Florida woman gets prison time for failed hitman scheme
TAMPA, Fla. (AP) — A 51-year-old Tampa woman has been sentenced to 6 ½ years in prison for attempting to hire a hitman on the dark web to kill her ex-boyfriend’s wife.
U.S. District Judge Steven Merryday also ordered DeAnna Marie Stinson to serve three years of supervised release and to pay more than $12,000 in restitution and a fine.
The judge noted it was difficult to determine the right sentence for the highly educated churchgoing businesswoman who prosecutors described as “calculating” and “brazen” in seeking someone to kill another woman, the Tampa Bay Times reported.
“It is true these two people exist,” Judge Merryday said Wednesday. “They are actually the same person.”
Stinson pleaded guilty in January to a single charge of murder-for-hire. Prosecutors sought a 9-year sentence, which was on the higher end of the federal sentencing guidelines.
The website, which was not named in court, existed on the “dark web” which is where some people go to buy illegal goods and services in online marketplaces. She admitted to making several transactions last summer on the website, which offered hitman services.
Assistant U.S. Attorney Lisa Thelwell displayed screenshots showing banner photos of a spent shell casing, a man in a hoodie brandishing a handgun and other images.
A pricing page detailed various acts: “Death by shooting,” was listed at a minimum of $5,000, “Death by sniper” was $20,000, and “Beating” was $2,000.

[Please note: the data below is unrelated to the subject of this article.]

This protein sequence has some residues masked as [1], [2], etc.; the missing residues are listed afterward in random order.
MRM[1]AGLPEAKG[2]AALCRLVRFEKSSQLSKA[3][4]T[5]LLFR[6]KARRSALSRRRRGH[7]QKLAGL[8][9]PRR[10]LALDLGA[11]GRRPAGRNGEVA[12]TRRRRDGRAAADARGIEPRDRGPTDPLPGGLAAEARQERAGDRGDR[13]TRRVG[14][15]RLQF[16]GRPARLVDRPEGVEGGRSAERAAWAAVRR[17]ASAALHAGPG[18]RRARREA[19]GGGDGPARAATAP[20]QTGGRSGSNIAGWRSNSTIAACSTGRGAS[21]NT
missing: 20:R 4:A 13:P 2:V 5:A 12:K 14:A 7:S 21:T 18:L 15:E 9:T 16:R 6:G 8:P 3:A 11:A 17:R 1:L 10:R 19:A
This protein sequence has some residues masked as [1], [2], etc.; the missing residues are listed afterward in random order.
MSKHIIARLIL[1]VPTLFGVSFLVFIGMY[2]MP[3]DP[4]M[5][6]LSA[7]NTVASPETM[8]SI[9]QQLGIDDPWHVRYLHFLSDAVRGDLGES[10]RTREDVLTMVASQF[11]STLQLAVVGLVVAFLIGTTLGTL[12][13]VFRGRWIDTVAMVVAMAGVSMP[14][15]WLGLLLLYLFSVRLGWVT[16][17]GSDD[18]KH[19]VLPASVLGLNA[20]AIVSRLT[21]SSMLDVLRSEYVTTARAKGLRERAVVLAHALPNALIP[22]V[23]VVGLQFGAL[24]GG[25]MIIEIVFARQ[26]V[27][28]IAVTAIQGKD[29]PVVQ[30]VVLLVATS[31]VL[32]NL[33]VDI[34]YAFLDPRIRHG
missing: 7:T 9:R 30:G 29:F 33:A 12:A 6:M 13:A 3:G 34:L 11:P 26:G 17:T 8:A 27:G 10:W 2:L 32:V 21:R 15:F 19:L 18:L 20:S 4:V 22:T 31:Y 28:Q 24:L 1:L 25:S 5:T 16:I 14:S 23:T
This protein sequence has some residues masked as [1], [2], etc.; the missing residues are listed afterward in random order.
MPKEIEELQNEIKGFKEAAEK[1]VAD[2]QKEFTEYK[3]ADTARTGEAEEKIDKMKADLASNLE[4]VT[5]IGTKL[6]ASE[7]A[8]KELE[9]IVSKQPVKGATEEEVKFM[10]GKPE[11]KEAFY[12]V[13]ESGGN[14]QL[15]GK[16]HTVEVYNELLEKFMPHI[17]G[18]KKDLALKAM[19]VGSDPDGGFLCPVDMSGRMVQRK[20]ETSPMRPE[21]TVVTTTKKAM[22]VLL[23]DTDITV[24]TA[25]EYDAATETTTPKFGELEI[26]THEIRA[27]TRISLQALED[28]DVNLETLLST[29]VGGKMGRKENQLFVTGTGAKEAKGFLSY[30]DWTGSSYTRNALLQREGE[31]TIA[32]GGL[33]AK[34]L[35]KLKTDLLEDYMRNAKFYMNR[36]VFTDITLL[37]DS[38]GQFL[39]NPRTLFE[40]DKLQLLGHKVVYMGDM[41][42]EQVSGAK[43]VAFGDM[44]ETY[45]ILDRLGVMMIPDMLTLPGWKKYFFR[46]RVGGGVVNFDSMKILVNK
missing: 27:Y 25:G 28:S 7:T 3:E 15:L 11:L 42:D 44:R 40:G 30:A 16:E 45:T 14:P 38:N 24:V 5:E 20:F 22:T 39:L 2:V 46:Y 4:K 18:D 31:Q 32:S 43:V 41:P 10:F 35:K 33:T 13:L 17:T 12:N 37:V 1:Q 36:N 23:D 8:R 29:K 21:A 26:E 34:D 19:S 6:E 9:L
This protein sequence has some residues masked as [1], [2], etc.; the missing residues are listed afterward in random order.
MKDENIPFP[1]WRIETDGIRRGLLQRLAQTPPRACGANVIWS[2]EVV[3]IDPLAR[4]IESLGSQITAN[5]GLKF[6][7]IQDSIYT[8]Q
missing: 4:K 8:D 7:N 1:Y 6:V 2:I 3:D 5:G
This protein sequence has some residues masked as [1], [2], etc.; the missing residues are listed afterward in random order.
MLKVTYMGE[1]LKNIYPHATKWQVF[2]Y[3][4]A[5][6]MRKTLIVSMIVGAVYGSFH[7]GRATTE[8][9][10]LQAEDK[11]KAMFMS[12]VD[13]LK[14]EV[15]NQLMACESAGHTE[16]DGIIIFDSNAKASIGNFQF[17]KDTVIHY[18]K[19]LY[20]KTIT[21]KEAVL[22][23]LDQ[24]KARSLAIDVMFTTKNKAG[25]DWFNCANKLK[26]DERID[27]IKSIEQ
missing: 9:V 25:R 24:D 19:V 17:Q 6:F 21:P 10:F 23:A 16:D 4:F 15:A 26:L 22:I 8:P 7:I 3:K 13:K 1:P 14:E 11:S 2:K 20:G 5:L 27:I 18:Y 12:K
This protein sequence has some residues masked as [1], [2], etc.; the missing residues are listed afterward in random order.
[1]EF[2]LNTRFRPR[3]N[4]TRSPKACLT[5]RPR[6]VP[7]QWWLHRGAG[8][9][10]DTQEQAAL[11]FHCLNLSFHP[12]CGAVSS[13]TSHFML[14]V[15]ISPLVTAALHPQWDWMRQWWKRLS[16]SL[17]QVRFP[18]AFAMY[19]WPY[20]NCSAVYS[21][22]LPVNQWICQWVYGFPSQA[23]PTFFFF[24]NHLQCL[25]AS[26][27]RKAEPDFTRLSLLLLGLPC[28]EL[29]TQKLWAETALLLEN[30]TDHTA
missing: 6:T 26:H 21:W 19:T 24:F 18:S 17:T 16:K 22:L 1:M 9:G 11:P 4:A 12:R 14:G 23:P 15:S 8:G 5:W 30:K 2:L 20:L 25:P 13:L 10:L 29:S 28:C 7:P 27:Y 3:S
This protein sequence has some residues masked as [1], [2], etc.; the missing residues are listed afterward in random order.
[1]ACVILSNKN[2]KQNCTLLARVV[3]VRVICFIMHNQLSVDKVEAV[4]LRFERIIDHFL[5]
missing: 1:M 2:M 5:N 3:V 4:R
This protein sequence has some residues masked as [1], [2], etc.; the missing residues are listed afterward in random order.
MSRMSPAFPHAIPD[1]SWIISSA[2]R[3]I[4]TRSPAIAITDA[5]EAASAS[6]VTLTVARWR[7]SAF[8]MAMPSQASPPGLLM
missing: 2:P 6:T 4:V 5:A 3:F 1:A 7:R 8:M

It turns out, the website was a scam. But Stinson, unaware of the scam, made several posts on the website’s public message forum seeking to order a hitman for a “Florida Job,” the newspaper reported.
Records showed she made five bitcoin transactions totaling $12,307.61. She included the intended victim’s name, address and a photo.
The FBI was alerted, interviewed the intended victim and learned of the husband’s previous relationship with Stinson.
An undercover agent contacted Stinson in August, posing as a hitman.
The agent told Stinson, in a recorded phone call that was played in court, that he had been watching the couple. He said he would make it look like a robbery and sought assurances that Stinson wanted to go through with it. She did not back out.
He told her to “act surprised” when she found out.
“Don’t do anything different,” he said. “She’ll be dead within two weeks.”
Stinson was arrested in September.
“I cited the old adage, ‘hell hath no fury like a woman scorned,'” Federal Defender Alec Hall told the judge. “I think that’s what happened in this case.”
Stinson’s parents and friends attended the hearing. They told the judge Stinson held a master’s degree in accounting, ran her own financial services business and served as the chief financial officer for her church.
Stinson apologized in court.
“I wish there was another word for sorry,” she told the court. “I am truly sorry that my brokenness could bring discord to their family.”
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